Mental health MATTERS: myths and misconceptions around depression
DEPRESSION and MENTAL HEALTH – terms we often throw around so easily. These are usually words we use to describe anything starting from a bad day to an overwhelming inability to live life. Depression is more than you think. It isn’t something we can casually comprehend. It is complex and one cannot cope with it alone. Like for every physical illness we rush to our doctors for mental illness also we need to consult our therapist as early as possible.
Though nowadays the death of a number of celebrities, Sushant Singh Rajput being the latest one, has forced open dialogue regarding depression and mental health in our living rooms. These conversations are not free from myths and prejudices.
#1Myth: Depression is all in your head.
Fact: Depression is a psychological, social, and biological disorder. It’s chronic and takes treatment to manage. Someone who is depressed can’t just shut it off or ‘suck it up.’ We only perceive the emotional side of depression, like acting not acting like yourself. If we take time to realise that depression is a condition that causes physical issues as well, maybe we would start seeing depression as a real disease that takes time and treatment to heal.
#2 Myth: You can simply snap out of it. But people just want to seek attention
Fact: Depression can be a disorder that could handicap a person. One cannot simply “Snap out of it”. The negative thoughts and emotions will increase to such an extent that people usually tend to get sucked into it. Many therapist and professionals compare depression to that of quicksand, where people step into without knowing and they feel like they have no other option now but to drown. Since they begin to look at the world through the lenses of depression, the world might seem like a dark place.
#3 Myth: Medications are the only form of treatment for depression.
Fact: The manifestation of symptoms of depression for each person is unique on its own based on the individual’s biological attributes, life experiences, ability to cope vs the demand posed by specific life circumstances. This being the case, medications are not the only form of treatment for depression. Medications are important to bring back the balance of chemicals in the brain, which helps to uplift the mood of a person. Just like a doctor’s approach for fever will be completely different from diabetic. Different mental health issues need different treatment and different approach.
#4 Myth: Depression can only happen in response to a traumatic event.
Fact: There are a lot of factors that can cause depression in a person it is not necessary that a person need to go through a traumatic situation to be in depression. A traumatic event is something that increases the chances of depression, but that need not necessarily be the cause of depression. Often times people feel that they are depressed only if they feel suicidal. Depression can also occur in a person whose life is seemingly fine from every aspect. It depends on the circumstances, one’s upbringing, the personality of a person, the coping skills of a person, etc.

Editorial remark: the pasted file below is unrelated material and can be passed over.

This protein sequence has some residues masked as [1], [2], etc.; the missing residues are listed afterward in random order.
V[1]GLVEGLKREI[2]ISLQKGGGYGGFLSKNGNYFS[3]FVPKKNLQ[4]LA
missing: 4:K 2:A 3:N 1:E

#5 Myth: If you have a family member with depression, you will have it too.
While there is a genetic component in depression, research shows it is not that significant. Among the people who have a relative who deals with depression, only 10 to 15 percent will also develop depression. Those who have family members with depression may have a better understanding of the signs and might be more sensitive to changes in their own behavior and emotions.
#6 Myth: Depression is the same as being sad.
Feeling low and being depressed are two different things. Depression can be brought on by feelings of sadness, but feeling low doesn’t last as long as an episode of depression. Depression can last from a few weeks to an entire year. Unlike sadness, depression usually doesn’t go away on its own it needs medical attention. People with depression have many other emotions other than just feeling sad. They may feel anxious, tense, empty, and experience other negative emotions. Depression also does not go away with time or encouragement from friends and loved ones but sadness may go away.
When speaking to a person who is experiencing a bout of depression. It is our responsibility as an educated and civilized member of this society to be sensitive towards them. Depression requires every individual to follow the principle of ‘ Each One Help One’, it is only then can we, as a modern society get rid of the archaic prejudices that are surrounding depression and mental illness even today and actually help those in need.